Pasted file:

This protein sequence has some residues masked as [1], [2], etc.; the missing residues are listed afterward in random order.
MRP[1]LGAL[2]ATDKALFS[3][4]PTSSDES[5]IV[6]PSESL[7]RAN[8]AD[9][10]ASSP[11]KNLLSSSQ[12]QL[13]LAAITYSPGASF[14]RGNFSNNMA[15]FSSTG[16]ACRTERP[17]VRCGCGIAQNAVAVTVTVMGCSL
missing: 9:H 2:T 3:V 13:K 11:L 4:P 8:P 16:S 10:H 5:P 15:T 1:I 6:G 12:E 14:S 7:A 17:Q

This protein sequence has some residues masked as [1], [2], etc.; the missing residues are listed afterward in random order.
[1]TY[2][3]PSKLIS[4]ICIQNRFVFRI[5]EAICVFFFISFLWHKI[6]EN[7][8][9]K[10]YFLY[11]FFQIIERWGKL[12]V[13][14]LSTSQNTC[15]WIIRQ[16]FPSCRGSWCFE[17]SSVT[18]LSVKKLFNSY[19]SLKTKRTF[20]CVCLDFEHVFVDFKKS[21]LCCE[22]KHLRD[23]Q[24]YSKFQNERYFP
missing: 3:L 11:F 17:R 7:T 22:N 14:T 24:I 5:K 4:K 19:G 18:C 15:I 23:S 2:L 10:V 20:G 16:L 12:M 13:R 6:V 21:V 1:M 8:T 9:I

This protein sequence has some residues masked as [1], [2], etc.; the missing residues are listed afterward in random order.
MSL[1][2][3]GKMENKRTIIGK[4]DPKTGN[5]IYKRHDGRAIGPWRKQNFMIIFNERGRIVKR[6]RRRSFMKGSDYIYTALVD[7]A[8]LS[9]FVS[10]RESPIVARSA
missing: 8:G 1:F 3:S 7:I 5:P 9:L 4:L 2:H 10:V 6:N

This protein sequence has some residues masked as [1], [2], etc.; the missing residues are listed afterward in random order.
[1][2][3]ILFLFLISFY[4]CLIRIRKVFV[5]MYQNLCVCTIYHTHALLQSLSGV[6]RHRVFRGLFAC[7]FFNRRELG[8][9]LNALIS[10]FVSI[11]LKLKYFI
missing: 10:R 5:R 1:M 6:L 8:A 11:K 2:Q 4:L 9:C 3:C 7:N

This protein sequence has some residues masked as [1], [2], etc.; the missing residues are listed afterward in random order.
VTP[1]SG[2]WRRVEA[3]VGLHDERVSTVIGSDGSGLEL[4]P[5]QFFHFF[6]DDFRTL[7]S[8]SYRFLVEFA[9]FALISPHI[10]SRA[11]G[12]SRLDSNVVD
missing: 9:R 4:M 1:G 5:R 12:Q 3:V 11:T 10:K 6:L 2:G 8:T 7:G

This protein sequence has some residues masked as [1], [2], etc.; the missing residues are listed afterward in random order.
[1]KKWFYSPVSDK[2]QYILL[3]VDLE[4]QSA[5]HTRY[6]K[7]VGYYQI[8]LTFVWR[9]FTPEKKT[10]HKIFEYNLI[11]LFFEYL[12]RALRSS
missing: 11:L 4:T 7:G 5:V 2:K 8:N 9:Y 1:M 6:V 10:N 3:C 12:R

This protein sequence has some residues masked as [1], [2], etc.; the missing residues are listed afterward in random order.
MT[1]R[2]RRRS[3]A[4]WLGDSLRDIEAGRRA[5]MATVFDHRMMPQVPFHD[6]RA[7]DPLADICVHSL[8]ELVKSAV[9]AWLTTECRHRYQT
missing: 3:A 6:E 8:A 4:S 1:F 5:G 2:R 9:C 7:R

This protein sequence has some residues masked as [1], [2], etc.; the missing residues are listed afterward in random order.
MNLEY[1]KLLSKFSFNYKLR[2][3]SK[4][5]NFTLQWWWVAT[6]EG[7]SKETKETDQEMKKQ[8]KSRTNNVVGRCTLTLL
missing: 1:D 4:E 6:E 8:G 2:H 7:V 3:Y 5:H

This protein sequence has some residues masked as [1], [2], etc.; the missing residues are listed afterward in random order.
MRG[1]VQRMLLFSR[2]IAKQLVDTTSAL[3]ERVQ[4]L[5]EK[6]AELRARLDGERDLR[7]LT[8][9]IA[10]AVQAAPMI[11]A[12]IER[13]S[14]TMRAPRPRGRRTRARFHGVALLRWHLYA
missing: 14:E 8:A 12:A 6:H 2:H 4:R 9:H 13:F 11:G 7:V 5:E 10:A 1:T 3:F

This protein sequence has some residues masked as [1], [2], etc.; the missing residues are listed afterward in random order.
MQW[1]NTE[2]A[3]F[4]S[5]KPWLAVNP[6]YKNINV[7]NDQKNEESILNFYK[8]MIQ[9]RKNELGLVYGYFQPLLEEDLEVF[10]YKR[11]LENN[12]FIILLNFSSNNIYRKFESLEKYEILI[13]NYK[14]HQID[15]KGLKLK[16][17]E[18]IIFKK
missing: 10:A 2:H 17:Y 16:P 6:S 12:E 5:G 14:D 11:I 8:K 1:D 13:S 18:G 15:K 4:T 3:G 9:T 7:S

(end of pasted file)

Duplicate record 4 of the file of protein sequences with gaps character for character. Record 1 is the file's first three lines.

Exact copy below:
This protein sequence has some residues masked as [1], [2], etc.; the missing residues are listed afterward in random order.
[1][2][3]ILFLFLISFY[4]CLIRIRKVFV[5]MYQNLCVCTIYHTHALLQSLSGV[6]RHRVFRGLFAC[7]FFNRRELG[8][9]LNALIS[10]FVSI[11]LKLKYFI
missing: 10:R 5:R 1:M 6:L 8:A 11:K 2:Q 4:L 9:C 3:C 7:N